Well, China’s decision to allow its currency the renminbi, or yuan, to trade more freely has had what could at best be described as a lukewarm reception.
The currency at one point surged to a record high yesterday after the country’s central bank made the surprise pledge over the weekend to allow greater flexibility for its currency, which had been pegged to the dollar. China had come under growing pressure, including from the United States, to allow its heavily undervalued (by most estimates) currency to float and revalue.
Barack Obama welcomed the move, calling it a ‘constructive step’ that would help boost the global economic recovery, while the European Commission greeted the news with a statement saying: ‘The decision will help achieve more sustainable growth in the global economy, contribute to reduce external imbalances and strengthen the stability of the international monetary and financial system.’
But a number of US commentators have been much less convinced by the move, including The Diplomat contributor Gordon Chang, who described the decision as a ploy. Writing for The Daily Beast yesterday, Chang said:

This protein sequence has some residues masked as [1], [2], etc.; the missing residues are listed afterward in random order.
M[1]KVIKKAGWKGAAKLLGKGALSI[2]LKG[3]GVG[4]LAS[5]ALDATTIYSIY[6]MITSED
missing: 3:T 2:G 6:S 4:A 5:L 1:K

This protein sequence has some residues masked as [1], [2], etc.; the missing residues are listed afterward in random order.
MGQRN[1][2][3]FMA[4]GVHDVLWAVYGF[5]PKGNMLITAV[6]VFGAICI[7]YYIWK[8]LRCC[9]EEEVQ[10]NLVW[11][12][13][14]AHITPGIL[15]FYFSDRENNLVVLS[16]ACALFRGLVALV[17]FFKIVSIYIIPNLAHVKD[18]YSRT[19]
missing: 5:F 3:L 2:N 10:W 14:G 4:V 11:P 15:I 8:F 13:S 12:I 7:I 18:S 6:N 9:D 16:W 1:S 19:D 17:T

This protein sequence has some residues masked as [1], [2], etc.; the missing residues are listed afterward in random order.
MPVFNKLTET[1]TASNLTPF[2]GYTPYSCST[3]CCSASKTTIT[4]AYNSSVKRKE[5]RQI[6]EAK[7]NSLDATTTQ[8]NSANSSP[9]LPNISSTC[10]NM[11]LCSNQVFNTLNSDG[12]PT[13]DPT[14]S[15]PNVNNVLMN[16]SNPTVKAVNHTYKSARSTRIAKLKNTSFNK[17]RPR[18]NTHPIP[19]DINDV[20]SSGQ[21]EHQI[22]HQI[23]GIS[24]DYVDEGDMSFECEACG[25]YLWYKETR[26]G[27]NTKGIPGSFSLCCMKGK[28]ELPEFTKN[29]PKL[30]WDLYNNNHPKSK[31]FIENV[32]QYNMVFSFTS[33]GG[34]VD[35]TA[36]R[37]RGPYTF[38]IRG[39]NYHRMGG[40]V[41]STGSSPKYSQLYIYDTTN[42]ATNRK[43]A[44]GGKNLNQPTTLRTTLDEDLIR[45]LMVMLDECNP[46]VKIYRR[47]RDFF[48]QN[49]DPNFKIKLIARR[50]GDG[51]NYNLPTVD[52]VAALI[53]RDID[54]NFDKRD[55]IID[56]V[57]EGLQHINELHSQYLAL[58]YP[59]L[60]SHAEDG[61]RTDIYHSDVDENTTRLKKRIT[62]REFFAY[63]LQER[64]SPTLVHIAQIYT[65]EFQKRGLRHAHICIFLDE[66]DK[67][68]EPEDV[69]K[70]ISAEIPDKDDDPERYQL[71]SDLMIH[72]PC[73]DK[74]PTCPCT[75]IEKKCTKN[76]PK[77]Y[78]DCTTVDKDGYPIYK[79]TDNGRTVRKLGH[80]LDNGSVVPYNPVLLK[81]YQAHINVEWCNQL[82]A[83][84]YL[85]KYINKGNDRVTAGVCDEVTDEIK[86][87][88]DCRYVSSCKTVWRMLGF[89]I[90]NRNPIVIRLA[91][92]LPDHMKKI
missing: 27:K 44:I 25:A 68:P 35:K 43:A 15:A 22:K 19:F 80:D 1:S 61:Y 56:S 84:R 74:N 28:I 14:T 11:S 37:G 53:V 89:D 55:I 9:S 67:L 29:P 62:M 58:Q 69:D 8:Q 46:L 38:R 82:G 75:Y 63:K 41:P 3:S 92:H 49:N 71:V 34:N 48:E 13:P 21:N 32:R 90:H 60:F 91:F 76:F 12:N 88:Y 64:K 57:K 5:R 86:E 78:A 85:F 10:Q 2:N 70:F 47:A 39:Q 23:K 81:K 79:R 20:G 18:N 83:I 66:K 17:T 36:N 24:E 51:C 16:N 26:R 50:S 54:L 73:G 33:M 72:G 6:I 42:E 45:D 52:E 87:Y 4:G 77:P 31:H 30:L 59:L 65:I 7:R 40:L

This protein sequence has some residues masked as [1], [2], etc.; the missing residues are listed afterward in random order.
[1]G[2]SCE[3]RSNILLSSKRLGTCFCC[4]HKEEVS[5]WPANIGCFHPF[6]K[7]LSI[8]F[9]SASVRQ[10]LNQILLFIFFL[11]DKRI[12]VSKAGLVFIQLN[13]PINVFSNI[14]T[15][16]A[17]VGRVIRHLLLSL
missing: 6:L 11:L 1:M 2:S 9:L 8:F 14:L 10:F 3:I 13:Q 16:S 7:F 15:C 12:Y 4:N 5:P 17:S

‘Despite the signals from the Chinese capital, don’t expect the yuan’s value to change much in coming months. This Thursday, People’s Daily, the Communist Party’s flagship publication, said the renminbi could be overvalued. That statement, simply put, means Beijing might actually try to depreciate its currency.’
He’s also not alone in noting the timing of the announcement—just ahead of this week’s G-20 meeting—and argues that the move was designed to avert international criticism, a point taken up by the Wall Street Journal in an editorial Monday.
Peter Morici, a senior contributor to The Street, went one step further. He argued that the yuan is undervalued by as much as 50 percent against the dollar, and that as a consequence ‘Beijing is hogging growth and jobs and spreading unemployment and budget misery among workers and governments from Sacramento to Athens.’
He added that the US should have been stronger, sooner, perhaps through a tax on dollar-yuan conversion ‘to make the price of Chinese products reflect their true underlying cost.’
And having risen Monday, Reuters notes today that the Chinese currency has actually fallen again, an indication, it says, that a fall had been engineered ‘to make clear its vow of flexibility did not include one-way bets for appreciation.’